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Bebop - Released June 25, 2013 | HighNote Records

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Bebop - Released March 26, 2013 | Savant

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Bebop - Released September 20, 2011 | HighNote Records

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Bebop - Released March 11, 2011 | HighNote Records

Jaki Byard was a one-of-a-kind, a jazz musician who was immersed in the history of jazz and could easily intermingle contrasting styles, not only in the midst of a performance, but an individual tune. Although he recorded several solo albums, nearly all of them were studio sessions. This compilation is a bit different, as it consists of solo performances taken from several different trio sets at the long defunct Keystone Korner in San Francisco between 1978 and 1979. Fans of Byard will be very familiar with his approach to many of these selections, which appeared on his solo piano studio records. A number of them don't differ substantially from their earlier versions, though that doesn't make them any less enjoyable, since many of Byard's solo recordings are out of print or hard-to-find imports. He made "Do You Know What It Means to Miss New Orleans?" his own with his unique mixture of nostalgia, love for the city, and humor, inserting a few rapid-fire runs in the process. Like the previous song, "Hello, Young Lovers" was also recorded for his Prestige Solo Piano album and Byard included it as well in his performing repertoire for the rest of his life. He starts this Rodgers & Hammerstein ballad slowly, switching to a rollicking atmosphere that could be no one but him. His interpretation of "'Round Midnight" intersperses flashy runs and unusual voicings. The pianist had a great love for the music of Duke Ellington and Billy Strayhorn, so his closing medley of three gems from their vast portfolio is the perfect finale to this rewarding solo showcase of the late, great Jaki Byard. ~ Ken Dryden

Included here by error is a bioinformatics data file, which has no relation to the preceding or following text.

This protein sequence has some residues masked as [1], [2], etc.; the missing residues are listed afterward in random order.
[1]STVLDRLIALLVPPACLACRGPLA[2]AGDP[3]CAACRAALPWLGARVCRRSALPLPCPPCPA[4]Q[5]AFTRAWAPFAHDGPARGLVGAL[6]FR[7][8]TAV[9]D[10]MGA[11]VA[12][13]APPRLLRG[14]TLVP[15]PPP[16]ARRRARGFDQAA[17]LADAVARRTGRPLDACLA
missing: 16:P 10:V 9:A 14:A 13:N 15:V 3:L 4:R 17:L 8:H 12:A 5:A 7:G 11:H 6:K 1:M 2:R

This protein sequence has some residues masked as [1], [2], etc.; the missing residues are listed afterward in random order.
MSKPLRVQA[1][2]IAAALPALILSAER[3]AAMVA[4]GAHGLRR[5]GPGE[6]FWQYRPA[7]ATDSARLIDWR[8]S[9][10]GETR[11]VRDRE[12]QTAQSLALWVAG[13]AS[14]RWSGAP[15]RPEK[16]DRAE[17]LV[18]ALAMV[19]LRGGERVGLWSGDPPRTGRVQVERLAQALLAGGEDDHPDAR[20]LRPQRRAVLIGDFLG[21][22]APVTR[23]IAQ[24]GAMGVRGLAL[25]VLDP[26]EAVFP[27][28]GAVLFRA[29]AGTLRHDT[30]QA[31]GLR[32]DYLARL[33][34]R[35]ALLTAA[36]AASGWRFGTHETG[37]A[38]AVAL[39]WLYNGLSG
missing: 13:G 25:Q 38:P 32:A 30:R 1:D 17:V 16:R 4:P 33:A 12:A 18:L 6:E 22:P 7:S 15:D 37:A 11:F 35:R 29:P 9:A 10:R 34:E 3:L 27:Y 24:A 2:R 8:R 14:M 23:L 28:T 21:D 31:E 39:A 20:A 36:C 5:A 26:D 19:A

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Bebop - Released September 14, 2010 | Savant

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Bebop - Released September 8, 2009 | HighNote Records